Illustrious life of Penn Museum artist no open-and-shut case

The University of Pennsylvania Museum received a mysterious package last week — a small suitcase that once belonged to an artist who traveled the world documenting archaeological artifacts with her watercolor illustrations.

An antiques dealer bought the suitcase at auction, then reached out to the Museum of Archaeology and Anthropology to see if there was interest in paying a few hundred dollars for it.

The museum’s head archivist, Alex Pezzati, jumped at it.

Pezzati held off opening it until Friday afternoon, when he normally does a weekly show-and-tell of selected treasures from the stacks.

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About 40 people gathered in the archive room, formerly a grand library reading room, to witness the reveal. A live Facebook stream was there to capture it. There were lots of jokes about Geraldo Rivera’s anticlimactic opening of Al Capone’s vault on live television in 1986.

“We kind of know there’s something in here, unlike the Al Capone safe, which proved to have nothing in it,” said Pezzati, razoring open the packaging tape. “Drum roll, please.”

Inside the package was a locked suitcase belonging to Mary Louise Baker.

First, a little about Mary Louise Baker

Born in Ohio in 1872, she moved to Philadelphia at 19 to study art at the Pennsylvania Museum and School of Industrial Art (now the University of the Arts). She was hired in 1908 by the Penn Museum as a part-time illustrator. She worked for the museum for almost 30 years, rendering in exquisite watercolor the artifacts from the ancient Mayans, Mesopotamians, and Islamic civilizations.

She was very good at it. She often used an exacting technique called trompe l’oeil (“fool the eye”) to make objects appear to exist in real space, not just on paper. Through illustration, she could assemble fragmented pottery in ways not possible in real life. She could flatten a rounded vase in order to show the whole design in one plane.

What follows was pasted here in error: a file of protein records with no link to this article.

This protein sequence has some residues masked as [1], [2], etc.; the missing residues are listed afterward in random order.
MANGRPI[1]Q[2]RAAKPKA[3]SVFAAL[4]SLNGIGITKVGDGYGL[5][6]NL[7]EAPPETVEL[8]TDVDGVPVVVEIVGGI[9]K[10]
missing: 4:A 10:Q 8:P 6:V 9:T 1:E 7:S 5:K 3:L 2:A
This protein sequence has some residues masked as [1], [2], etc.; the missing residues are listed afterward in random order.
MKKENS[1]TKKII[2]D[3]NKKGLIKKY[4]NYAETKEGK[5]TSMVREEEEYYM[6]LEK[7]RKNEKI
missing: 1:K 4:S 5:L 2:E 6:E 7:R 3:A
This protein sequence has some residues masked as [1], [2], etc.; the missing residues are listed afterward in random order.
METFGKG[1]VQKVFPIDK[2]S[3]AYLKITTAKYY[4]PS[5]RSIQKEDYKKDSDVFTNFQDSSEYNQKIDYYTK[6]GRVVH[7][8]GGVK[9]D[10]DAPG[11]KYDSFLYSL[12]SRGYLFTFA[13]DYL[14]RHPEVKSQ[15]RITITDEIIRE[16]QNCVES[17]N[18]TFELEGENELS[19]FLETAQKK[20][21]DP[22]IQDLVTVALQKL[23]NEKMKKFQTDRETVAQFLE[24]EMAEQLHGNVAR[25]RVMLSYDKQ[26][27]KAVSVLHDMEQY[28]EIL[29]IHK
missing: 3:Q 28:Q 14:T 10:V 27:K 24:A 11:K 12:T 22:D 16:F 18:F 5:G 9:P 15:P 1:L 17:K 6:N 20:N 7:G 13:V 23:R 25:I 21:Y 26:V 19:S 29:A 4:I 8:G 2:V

The famed archaeologist Charles Leonard Woolley insisted Baker was the only person allowed to illustrate his Ur artifacts.

Baker was also a Quaker. While working in Germany in 1932, just before Hitler rose to power, she wrote of her disgust at the way the Jews were treated. “I don’t like being with people who enjoy hurting others,” she wrote. “No good can come of it, but worlds of trouble.”

She spent much of her time globetrotting from museums to dig sites. When she was home, she lived with her lifelong partner, a woman who was principal of the George School, a Quaker boarding school in Bucks County.

All her life, Baker suffered medical problems, including cataracts, glaucoma and spinal meningitis. At one point, doctors in Wilmington attempted to alleviate the pain of her eyes by applying leeches to her temples.

“The huge leeches were ravenous when released from the box, and quickly fastened themselves to my temples by triangular incisions,” she wrote. “In my most successful nightmares, I recall these leeches.”

Baker believed her life was extraordinary; she wrote a 10-chapter autobiography, which was never published.

Complete blindness in 1949 ended her art career, and she died in 1962 at age 90.

“She was upright and really smart and, um … what’s the word … with it,” said Pezzati. “She was cool. A really cool lady. She was fearless — she didn’t mind going into the jungles of Guatemala. She wasn’t your typical woman or artist.”

And the revealPezzati suspected there would not be much inside the suitcase, and he was right. After struggling with the suitcase locks, he popped them crudely with a screwdriver. Inside were few photographs, a small, empty notebook, and a 1932 letter written en route to Baghdad.

Nevertheless, he was excited by the find. The museum is already the repository of Baker’s papers, including hundreds of drawings and her diaries donated a few years ago by her family.

Coupled with the few material objects like this travel bag and artist tools, Pezzati can create an exhibition about the extraordinary life of this mostly forgotten artist.

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